Selling on Value – The Three Principles of Value Selling
The Difference Between Price and Value
If you are a professional salesperson today, you know the difference between price and value. The challenge is to SELL THE VALUE to the customer. If you can’t do this and your sales strategy is based only on “sell low” or “sell on price,” you will set yourself and your company up for failure.
Three Principles of Value Selling
Principle #1: Look at value from the customer’s perspective.
This is the most important principle because you can’t apply the other principles if you don’t or can’t identify a particular customer’s value drivers. A product or service has value only when the customer perceives it to be so. This may sound like common sense, but surprisingly, it is not common practice. Avoid these two common mistakes:
first, offering something to a customer that is value-less; and, second giving something of value for nothing.
What are the key skills needed to implement this principle? Quite simply, the ability to ask good questions, what we call “value creation questions,” is essential as the first step in your value selling strategy.
Principle #2: Sell to the highest decision-maker possible in the value chain.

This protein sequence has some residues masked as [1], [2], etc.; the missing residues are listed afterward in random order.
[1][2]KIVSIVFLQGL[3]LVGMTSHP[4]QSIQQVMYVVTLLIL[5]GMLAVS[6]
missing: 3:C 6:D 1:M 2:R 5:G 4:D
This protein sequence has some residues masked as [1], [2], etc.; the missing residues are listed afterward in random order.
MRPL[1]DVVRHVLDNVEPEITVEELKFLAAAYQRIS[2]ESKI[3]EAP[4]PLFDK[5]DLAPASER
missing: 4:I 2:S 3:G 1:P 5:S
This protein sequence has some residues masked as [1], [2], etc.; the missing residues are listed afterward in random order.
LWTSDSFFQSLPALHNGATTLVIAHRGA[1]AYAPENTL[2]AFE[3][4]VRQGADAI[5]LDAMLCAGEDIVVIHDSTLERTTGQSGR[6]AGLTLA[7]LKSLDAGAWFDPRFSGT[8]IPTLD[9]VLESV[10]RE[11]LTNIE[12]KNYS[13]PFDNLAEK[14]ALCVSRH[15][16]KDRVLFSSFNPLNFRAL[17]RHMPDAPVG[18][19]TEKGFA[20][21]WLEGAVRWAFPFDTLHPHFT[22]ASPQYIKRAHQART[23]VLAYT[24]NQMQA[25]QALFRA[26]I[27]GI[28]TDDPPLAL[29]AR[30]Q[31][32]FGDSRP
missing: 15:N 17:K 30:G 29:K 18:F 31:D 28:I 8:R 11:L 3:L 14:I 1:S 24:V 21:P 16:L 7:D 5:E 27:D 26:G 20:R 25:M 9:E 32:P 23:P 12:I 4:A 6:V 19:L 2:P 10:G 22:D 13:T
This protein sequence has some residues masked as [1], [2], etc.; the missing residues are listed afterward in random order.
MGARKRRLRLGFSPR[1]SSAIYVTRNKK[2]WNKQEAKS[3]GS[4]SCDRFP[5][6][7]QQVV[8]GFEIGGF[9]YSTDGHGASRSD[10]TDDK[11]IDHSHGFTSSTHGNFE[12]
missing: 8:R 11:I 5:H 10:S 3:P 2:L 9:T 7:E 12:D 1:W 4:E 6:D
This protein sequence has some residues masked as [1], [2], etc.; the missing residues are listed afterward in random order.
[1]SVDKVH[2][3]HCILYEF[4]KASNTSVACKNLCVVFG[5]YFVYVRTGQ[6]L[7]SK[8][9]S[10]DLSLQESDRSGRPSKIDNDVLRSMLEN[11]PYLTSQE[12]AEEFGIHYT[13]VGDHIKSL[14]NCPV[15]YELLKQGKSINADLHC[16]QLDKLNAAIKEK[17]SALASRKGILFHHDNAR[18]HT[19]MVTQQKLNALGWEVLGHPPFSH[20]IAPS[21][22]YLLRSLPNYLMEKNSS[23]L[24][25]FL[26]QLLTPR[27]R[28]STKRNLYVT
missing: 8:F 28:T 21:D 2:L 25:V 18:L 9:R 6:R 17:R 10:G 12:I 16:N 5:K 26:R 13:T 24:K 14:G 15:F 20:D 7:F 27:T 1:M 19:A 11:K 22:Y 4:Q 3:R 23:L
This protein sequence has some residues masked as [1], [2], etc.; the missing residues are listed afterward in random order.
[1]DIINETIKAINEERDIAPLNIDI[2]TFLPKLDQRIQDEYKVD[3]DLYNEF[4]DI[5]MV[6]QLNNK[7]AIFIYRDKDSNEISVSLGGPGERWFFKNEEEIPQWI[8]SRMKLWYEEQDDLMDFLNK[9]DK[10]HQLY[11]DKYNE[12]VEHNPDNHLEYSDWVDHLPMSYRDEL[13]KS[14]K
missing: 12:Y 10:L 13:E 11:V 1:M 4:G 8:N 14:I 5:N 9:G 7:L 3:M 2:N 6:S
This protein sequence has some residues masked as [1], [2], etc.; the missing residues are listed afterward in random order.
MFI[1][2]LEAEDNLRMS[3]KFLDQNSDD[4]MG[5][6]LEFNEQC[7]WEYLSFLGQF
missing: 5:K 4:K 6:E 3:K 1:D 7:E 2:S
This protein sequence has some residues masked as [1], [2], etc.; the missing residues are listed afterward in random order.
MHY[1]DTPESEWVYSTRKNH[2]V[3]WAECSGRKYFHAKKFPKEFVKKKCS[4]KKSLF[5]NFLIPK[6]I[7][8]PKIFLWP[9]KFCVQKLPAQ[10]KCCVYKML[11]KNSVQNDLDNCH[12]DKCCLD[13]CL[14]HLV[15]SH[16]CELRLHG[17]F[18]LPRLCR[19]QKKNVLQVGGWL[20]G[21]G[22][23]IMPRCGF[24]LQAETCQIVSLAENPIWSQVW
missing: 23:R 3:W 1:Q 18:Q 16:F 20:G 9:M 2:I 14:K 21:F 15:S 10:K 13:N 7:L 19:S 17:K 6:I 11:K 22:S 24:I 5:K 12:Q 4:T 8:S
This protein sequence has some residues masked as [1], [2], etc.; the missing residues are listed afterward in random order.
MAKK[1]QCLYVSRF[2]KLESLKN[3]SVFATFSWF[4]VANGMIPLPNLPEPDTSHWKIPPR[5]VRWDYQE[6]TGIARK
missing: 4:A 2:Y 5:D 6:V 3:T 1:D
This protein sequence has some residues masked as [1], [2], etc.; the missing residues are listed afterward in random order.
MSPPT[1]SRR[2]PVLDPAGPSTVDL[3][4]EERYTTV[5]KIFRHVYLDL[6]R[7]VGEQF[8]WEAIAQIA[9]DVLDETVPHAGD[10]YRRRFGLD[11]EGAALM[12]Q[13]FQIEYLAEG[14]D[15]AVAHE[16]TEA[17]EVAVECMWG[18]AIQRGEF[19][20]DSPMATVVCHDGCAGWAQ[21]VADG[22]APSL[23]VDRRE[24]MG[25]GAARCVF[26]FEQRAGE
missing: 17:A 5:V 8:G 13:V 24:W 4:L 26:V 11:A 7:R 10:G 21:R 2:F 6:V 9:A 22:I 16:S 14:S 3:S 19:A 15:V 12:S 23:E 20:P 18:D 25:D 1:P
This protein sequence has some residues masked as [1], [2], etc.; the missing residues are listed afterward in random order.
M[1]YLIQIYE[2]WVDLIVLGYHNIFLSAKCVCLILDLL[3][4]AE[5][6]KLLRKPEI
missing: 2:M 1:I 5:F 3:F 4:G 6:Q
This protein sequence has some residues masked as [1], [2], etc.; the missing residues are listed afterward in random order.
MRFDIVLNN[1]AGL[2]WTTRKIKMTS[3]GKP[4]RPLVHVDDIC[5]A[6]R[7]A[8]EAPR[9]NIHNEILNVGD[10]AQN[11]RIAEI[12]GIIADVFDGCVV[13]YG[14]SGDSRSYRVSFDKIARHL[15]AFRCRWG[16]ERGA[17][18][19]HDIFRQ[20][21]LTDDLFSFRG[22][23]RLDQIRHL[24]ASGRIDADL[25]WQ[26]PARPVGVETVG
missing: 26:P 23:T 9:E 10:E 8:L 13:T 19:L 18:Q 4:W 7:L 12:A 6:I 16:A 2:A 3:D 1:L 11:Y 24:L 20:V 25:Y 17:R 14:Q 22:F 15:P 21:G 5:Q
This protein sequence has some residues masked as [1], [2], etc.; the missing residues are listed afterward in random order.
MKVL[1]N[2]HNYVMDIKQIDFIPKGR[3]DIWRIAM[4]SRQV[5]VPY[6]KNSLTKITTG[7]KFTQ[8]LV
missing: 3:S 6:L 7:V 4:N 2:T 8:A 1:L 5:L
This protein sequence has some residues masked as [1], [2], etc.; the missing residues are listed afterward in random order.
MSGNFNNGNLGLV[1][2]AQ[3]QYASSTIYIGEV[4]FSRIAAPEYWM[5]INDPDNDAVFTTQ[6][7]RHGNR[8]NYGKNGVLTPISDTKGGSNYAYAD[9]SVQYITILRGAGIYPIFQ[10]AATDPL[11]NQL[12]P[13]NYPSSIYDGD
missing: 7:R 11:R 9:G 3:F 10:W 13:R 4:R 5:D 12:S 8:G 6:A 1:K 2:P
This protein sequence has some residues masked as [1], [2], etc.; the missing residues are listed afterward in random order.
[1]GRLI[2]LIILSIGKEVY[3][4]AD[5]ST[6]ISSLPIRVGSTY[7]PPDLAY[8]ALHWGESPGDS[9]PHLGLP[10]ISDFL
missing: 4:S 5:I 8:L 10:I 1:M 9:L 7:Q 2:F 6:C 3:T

Higher level decision-makers are more likely to appreciate the value elements of your offer. Conversely, lower level contacts tend to look at price and cost only. We realize that you shouldn’t ignore lower level customer contacts, but you limit yourself if you don’t sell “up.”
Of all the principles, this is often the most frustrating and difficult for salespeople. For example, here are some of the challenges that we’ve heard from other sales professionals:
how do you identify the key decision-makers?
how do you gain access to the higher level decision-makers?
what should you do if a “gatekeeper” is blocking access?
how do you influence a committee?
If you succeed in getting in front of the decision-maker, what should you do?
Principle #3: Quantify your value proposition.
After you succeed in getting an appointment with the decision-maker, the last step is to communicate your “value proposition” as persuasively as possible. One guideline that will help you to do this is to use specific, quantifiable terms that are in “units” that the customer will appreciate (such as revenue gain, productivity increases, market share growth, and so on.)
An example illustrates this point. Which of these two statements is most persuasive? Assume that both statements are true and that the same customer is listening to each of the statements.
“We have experience in helping pharmaceutical companies work with regulatory agencies such as the FDA.”
“We can generate $30 million in additional revenue for you by accelerating your ability to get new drugs approved by the FDA.”
Rebootmoments has many resources to help salespeople become better at selling on value, notably our Selling On Value Workshop, 1-on-1 sales Coaching service.